They eventually decide on reliable stooge Horace Miller, but Hopper is terrified to see his constituents’ reaction to such an obviously political choice. When he announces the names to the committees, they erupt in angry shouting. Instead, they suggest Henry Hill, whom Taylor denounces as a crackpot.
While Governor Hopper is still deliberating, he has dinner with his wife (Ruth Donnelly) and their eight children. Although he clearly isn’t a man who discusses his business affairs with his family, his older sons bring up the Senate appointment and hint at his indebtedness to Taylor. One of them says that he should appoint Jeff Smith, and all the children enthusiastically endorse the Boy Rangers leader who became a hero when he put out a fire recently. They argue that he’ll earn the votes of every ranger’s parents, which makes 100,000 votes! The governor asks his wife why he must be ridiculed by his children in his own home, but she urges him to listen to them.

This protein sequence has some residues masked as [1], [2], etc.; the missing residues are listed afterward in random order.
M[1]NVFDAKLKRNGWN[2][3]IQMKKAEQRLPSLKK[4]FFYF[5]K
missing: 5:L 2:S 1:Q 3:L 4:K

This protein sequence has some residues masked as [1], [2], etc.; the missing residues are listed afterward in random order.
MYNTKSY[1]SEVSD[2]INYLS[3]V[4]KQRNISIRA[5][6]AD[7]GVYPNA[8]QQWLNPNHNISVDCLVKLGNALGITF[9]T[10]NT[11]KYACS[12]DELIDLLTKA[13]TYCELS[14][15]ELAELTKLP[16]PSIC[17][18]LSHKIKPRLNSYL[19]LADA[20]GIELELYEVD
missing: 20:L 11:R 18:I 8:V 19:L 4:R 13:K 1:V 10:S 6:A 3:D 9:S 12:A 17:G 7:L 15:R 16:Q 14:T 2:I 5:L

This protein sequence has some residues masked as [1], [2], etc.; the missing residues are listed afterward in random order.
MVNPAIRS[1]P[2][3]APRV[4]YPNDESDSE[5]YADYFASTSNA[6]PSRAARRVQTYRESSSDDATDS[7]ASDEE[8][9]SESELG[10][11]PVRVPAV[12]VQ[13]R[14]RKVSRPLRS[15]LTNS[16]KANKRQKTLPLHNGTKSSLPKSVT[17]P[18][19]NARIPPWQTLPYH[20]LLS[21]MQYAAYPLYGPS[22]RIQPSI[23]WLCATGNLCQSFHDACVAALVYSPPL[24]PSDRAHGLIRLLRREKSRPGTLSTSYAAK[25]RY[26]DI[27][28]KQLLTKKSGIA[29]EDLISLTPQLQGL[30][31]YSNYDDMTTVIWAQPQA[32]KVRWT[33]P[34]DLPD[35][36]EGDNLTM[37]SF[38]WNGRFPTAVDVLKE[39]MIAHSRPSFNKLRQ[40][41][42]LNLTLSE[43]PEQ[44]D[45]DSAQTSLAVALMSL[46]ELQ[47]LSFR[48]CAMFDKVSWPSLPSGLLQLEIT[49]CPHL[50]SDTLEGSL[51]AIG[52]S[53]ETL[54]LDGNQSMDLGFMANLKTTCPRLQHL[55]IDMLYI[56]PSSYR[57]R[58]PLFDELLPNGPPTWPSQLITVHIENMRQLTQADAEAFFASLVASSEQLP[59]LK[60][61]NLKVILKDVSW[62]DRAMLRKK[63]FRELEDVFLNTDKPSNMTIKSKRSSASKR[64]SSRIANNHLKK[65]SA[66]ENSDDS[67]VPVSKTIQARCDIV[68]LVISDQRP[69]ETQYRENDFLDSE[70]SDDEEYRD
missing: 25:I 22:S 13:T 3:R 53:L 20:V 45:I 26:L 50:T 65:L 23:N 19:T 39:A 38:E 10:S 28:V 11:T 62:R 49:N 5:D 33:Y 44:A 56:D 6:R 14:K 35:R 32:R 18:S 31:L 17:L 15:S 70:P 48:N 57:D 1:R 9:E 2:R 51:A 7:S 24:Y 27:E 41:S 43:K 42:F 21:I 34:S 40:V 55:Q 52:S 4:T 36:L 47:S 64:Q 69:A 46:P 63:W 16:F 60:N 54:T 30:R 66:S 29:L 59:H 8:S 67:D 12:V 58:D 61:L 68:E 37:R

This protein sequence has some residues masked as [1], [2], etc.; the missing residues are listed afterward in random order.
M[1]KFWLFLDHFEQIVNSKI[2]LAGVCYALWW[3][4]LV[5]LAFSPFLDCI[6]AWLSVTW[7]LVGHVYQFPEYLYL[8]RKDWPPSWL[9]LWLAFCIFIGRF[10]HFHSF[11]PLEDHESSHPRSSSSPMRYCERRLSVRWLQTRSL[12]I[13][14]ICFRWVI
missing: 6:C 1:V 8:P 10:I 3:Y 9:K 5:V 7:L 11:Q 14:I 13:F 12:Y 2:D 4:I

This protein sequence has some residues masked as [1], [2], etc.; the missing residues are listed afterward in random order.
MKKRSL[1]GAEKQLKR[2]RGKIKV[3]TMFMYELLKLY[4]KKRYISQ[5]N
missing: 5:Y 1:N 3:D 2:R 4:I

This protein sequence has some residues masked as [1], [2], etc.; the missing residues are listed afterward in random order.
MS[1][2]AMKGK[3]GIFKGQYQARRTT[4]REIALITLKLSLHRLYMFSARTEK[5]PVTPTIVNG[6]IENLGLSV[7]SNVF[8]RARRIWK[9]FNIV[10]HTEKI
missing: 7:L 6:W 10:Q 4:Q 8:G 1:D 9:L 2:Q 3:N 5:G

Publicity still from the 1939 film "Mr. Smith Goes to Washington." (MovieStillsDB)

Publicity still from the 1939 film "Mr. Smith Goes to Washington." (MovieStillsDB)

Its Significance

Much to his chagrin, this interaction impacts Hopper deeply. Later, he is alone, muttering to himself as he struggles to decide on his appointee. In desperation over whether to jeopardize his re-election by the people or his support from Jim Taylor, he flips a coin. It lands on its side, leaning against a newspaper with a prominent headline about Jeff Smith. “That’s good enough for me,” he says and appoints Smith without saying a word to Taylor, Paine, or anyone else.
Governor Hopper has a small role in this story, but his decision sets the plot in motion. This is his only moment of strength during his brief screen time. However, it’s also the only time one of Taylor’s paid political stooges defies his wishes and acts on his own instinct. He doesn’t back down when Taylor confronts him about the unlikely appointment and especially his not consulting him. He argues that Smith is the perfect choice for their needs, showing remarkable backbone.